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The Pope's daughter
Fo, Dario., author.
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Figlia del Papa. English
Publication Information:
New York, NY : Europa Editions, 2015.
Physical Description:
241 pages : color illustrations ; 21 cm
"Lucrezia Borgia is one of the most vilified figures in modern history. The daughter of a notorious pope, she was twice betrothed before the age of eleven and thrice married--one husband was forced to declare himself impotent and thereby unfit and another was murdered by Lucrezia's own brother, Cesar Borgia. She is cast in the role of murderess, temptress, incestuous lover, loose woman, femme fatale par excellence. But there is always more than one version of a story. Lucrezia Borgia is the only woman in history to serve as the head of the Catholic Church. She successfully administered several of the Renaissance Italy's most thriving cities, founded one of the world's first credit unions, and was a generous patron of the arts. She was mother to a prince and to a cardinal. She was a devoted wife to the Prince of Ferrara, and the lover of the poet Pietro Bembo. She was a child of the renaissance and in many ways the world's first modern woman."--jacket flap.
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Lucrezia Borgia is one of the most vilified figures in modern history. Daughter of the notorious pope, she was twice betrothed before the age of 11 and thrice married, and according to rumours had several lovers, including perhaps her own brother and father. Painted by turns as murderous, incestuous femme fatale, or as victim and plaything in the hand of her ruthless relatives, the real Lucrezia was probably none of these. In The Pope's Daughter, Fo reveals her humanity and passion for life as well as her dark side, showing her as a modern woman for her time.

Author Notes

Dario Fo was born in Sangiano, Lombardy, Italy on March 24, 1926. He was educated at the Brera Fine Arts Academy in Milan. During World War II, he was conscripted into the army but fled and went into hiding with the help of his parents, who were active in the resistance. After the war, he became a stage designer but eventually became a playwright, director, and performer.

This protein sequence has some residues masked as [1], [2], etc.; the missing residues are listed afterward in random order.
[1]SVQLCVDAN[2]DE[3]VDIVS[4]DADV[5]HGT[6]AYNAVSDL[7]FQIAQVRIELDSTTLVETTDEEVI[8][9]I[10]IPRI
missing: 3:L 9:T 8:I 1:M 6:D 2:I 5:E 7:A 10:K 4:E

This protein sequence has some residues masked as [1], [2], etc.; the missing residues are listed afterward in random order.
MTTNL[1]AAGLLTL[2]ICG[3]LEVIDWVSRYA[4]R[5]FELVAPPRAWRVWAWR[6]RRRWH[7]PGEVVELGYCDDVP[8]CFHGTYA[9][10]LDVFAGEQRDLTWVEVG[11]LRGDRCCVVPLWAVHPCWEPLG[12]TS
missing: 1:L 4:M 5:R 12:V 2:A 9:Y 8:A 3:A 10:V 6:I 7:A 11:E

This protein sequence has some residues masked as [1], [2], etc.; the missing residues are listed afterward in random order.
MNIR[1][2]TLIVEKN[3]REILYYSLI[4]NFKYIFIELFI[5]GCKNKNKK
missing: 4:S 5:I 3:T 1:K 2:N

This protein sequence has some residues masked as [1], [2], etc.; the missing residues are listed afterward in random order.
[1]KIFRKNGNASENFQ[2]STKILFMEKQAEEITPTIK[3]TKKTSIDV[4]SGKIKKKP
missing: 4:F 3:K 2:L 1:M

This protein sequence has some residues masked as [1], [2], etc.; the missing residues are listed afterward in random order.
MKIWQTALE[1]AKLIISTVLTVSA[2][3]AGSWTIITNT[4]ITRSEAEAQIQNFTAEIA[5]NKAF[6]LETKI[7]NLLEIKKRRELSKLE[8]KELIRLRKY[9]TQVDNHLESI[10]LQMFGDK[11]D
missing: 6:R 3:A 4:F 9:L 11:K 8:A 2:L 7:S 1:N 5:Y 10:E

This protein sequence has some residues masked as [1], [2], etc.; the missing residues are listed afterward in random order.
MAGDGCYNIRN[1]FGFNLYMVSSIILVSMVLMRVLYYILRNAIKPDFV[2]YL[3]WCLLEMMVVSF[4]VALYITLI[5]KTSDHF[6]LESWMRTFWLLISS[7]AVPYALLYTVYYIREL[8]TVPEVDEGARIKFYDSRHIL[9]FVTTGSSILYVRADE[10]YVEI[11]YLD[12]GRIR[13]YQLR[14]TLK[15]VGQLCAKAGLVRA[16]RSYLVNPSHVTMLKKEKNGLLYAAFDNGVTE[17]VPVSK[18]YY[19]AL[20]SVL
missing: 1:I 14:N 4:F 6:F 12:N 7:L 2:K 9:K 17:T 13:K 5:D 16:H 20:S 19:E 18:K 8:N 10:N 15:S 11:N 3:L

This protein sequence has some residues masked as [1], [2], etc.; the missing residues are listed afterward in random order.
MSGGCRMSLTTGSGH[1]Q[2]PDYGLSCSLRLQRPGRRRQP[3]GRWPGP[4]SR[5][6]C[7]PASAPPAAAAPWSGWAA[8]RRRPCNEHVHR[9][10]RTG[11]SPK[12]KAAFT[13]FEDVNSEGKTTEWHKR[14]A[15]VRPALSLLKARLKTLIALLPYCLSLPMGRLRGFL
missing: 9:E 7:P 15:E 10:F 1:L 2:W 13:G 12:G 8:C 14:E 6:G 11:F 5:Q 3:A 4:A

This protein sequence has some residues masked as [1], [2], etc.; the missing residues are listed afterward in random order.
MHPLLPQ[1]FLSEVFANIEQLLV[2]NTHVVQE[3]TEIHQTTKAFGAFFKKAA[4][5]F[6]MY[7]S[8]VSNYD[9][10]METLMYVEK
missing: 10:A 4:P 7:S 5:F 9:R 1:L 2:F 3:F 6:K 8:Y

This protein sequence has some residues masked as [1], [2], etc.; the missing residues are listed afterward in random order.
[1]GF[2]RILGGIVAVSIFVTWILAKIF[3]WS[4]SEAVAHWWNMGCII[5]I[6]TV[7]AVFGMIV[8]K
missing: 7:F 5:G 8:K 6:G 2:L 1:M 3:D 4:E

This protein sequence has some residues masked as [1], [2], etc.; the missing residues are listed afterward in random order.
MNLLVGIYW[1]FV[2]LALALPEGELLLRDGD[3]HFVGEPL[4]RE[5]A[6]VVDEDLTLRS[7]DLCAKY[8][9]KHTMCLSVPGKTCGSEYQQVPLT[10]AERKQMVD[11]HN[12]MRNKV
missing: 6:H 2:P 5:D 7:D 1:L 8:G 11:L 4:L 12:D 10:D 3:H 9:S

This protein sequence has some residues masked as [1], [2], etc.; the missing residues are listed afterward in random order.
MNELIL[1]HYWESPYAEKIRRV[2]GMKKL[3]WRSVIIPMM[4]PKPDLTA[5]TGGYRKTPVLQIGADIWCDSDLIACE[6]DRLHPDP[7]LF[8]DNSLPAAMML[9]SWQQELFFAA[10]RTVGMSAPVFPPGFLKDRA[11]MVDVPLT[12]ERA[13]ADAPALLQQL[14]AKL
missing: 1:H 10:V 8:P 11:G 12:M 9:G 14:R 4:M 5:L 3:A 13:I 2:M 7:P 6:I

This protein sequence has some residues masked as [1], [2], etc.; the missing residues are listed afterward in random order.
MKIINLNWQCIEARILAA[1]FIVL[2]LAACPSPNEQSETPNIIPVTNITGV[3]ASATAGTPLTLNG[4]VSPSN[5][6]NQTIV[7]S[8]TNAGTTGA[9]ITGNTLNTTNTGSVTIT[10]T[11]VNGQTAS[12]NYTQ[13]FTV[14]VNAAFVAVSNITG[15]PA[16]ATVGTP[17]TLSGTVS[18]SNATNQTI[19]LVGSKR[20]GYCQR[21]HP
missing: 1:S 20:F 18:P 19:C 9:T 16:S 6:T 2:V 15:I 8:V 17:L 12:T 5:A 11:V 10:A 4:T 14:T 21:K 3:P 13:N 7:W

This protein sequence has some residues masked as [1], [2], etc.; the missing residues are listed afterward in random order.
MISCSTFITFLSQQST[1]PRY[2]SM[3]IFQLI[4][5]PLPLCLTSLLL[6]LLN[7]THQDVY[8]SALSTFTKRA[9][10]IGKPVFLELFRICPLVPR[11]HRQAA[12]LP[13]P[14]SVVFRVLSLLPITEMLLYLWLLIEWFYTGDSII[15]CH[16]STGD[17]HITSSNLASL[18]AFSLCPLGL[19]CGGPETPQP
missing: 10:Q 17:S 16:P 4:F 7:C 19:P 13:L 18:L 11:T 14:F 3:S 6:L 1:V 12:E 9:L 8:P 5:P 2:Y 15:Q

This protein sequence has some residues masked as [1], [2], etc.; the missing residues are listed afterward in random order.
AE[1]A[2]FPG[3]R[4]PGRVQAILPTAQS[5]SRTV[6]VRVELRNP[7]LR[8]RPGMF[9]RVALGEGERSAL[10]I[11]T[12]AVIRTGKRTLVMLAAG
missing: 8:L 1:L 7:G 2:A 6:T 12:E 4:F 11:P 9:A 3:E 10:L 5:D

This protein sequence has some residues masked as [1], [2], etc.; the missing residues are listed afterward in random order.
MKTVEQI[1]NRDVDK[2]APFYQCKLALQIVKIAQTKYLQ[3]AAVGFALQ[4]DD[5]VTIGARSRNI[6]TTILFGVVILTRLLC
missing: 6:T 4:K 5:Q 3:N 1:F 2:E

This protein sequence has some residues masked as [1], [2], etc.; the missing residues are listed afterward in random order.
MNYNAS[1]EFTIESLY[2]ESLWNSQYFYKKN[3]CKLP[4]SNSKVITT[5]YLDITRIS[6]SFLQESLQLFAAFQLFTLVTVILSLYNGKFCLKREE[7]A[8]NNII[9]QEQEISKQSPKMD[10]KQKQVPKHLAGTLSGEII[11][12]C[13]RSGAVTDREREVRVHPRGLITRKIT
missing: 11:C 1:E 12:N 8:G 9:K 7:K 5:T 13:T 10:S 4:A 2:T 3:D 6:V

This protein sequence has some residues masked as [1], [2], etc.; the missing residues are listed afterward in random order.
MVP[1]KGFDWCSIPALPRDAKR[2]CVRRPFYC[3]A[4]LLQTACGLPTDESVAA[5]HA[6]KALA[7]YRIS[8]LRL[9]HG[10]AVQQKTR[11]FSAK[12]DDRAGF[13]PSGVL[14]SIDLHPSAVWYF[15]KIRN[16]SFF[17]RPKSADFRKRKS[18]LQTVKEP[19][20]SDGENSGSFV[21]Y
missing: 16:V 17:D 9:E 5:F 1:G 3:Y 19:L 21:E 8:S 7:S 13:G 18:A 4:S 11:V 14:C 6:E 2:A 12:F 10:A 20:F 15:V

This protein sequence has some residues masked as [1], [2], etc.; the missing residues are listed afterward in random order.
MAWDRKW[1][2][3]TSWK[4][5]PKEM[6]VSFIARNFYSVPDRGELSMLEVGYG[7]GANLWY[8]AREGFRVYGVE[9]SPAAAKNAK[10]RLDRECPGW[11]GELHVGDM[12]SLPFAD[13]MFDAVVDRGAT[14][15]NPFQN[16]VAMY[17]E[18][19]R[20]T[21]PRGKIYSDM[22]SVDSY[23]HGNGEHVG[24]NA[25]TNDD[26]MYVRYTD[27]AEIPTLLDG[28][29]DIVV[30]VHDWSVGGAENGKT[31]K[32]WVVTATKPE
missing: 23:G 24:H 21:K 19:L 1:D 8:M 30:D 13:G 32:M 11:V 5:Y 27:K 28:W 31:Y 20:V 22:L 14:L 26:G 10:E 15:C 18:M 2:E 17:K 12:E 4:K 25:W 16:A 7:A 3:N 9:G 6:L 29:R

He wrote more than 80 plays including Mistero Buffo (Comic Mystery), Accidental Death of an Anarchist, Fedayin, The Open Couple and an Ordinary Day, The Pope and the Witch, and Plays, Two written with his wife Franca Rame. He won the Nobel Prize for Literature in 1997. He died on October 13, 2016 at the age of 90.

(Bowker Author Biography)

Reviews 2

Publisher's Weekly Review

Nobel laureate Fo explores Renaissance Italy through the eyes of one of its most notorious women in this slow-moving novel. Legend has it that Lucrezia Borgia, the illegitimate daughter of Pope Alexander VI, was an unparalleled beauty who seduced and threatened her way into positions of power in league with her brother, Cesare, a high-ranking cardinal. But Fo's portrayal of Lucrezia paints her in a much more sympathetic light: she's an independent thinker, "tossed into the gaping maw of financial and political interests both by her father and her brother, without a qualm," though she's not content to merely serve as a pawn in her family's power plays. Instead of a temptress who was complicit in the murder of one of her three husbands, she's portrayed as a woman who loved deeply and paid dearly for her father and brother's political machinations. Over the course of a short life, Lucrezia acts as administrator of several major cities, a financial reformer, and even, temporarily, the head of the Catholic Church. Her legendary love affair with the poet Pietro Bembo is rendered as a star-crossed love. Unfortunately, this awkward translation renders Fo's prose stilted and didactic. Traces of his biting wit remain in the dialogue, where sarcastic banter between Lucrezia and her diabolical relatives is as snappy as it doubtless was in the original Italian, but it's not enough to elevate the story above its tedious narrative passages. (Aug.) © Copyright PWxyz, LLC. All rights reserved.

Library Journal Review

Given her notoriety and the racheted-up psychodrama of Showtime's recent The Borgias, it's at first almost off-putting but finally refreshing to read Nobel Prize winner Fo's low-key account of Lucrezia Borgia, the Pope's daughter. This debut novel initially reads like history and, as it closes in on Lucrezia herself, offers crisp dialog and stage-setting narrative-not surprising, as Fo is primarily a playwright. Fo strips away the smoky layers of myth to present the Borgias in their essence, with Lucrezia shown to be more sinned against than sinning. VERDICT Pleasurable, to-the-point reading for those who eschew fanfare. © Copyright 2015. Library Journals LLC, a wholly owned subsidiary of Media Source, Inc. No redistribution permitted.